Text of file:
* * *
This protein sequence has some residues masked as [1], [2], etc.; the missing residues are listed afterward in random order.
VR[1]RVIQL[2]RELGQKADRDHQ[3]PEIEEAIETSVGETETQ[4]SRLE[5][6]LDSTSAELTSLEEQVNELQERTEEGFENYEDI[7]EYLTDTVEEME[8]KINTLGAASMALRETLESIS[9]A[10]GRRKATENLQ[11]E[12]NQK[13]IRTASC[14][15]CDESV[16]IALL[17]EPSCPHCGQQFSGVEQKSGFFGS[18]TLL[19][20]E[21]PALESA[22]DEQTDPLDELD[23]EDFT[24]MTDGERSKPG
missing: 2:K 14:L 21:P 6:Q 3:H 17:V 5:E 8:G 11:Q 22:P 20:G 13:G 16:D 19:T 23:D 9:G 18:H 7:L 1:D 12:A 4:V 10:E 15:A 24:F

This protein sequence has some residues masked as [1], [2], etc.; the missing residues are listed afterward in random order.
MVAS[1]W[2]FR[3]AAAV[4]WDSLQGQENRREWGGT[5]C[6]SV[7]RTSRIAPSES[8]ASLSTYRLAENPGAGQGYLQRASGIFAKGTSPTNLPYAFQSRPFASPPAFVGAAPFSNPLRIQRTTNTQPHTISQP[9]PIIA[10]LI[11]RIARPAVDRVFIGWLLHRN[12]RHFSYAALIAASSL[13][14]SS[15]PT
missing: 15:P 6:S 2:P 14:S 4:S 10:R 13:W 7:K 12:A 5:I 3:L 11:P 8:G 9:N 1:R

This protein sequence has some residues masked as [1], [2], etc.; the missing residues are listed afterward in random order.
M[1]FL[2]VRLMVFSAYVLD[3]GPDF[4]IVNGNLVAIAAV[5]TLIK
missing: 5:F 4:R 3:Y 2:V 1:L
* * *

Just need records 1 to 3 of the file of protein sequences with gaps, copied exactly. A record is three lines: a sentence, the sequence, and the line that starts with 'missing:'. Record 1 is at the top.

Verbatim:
This protein sequence has some residues masked as [1], [2], etc.; the missing residues are listed afterward in random order.
VR[1]RVIQL[2]RELGQKADRDHQ[3]PEIEEAIETSVGETETQ[4]SRLE[5][6]LDSTSAELTSLEEQVNELQERTEEGFENYEDI[7]EYLTDTVEEME[8]KINTLGAASMALRETLESIS[9]A[10]GRRKATENLQ[11]E[12]NQK[13]IRTASC[14][15]CDESV[16]IALL[17]EPSCPHCGQQFSGVEQKSGFFGS[18]TLL[19][20]E[21]PALESA[22]DEQTDPLDELD[23]EDFT[24]MTDGERSKPG
missing: 2:K 14:L 21:P 6:Q 3:H 17:V 5:E 8:G 11:Q 22:P 20:G 13:G 16:D 19:T 23:D 9:G 18:H 7:L 1:D 12:A 4:V 10:E 15:A 24:F

This protein sequence has some residues masked as [1], [2], etc.; the missing residues are listed afterward in random order.
MVAS[1]W[2]FR[3]AAAV[4]WDSLQGQENRREWGGT[5]C[6]SV[7]RTSRIAPSES[8]ASLSTYRLAENPGAGQGYLQRASGIFAKGTSPTNLPYAFQSRPFASPPAFVGAAPFSNPLRIQRTTNTQPHTISQP[9]PIIA[10]LI[11]RIARPAVDRVFIGWLLHRN[12]RHFSYAALIAASSL[13][14]SS[15]PT
missing: 15:P 6:S 2:P 14:S 4:S 10:R 13:W 7:K 12:A 5:I 3:L 11:P 8:G 9:N 1:R

This protein sequence has some residues masked as [1], [2], etc.; the missing residues are listed afterward in random order.
M[1]FL[2]VRLMVFSAYVLD[3]GPDF[4]IVNGNLVAIAAV[5]TLIK
missing: 5:F 4:R 3:Y 2:V 1:L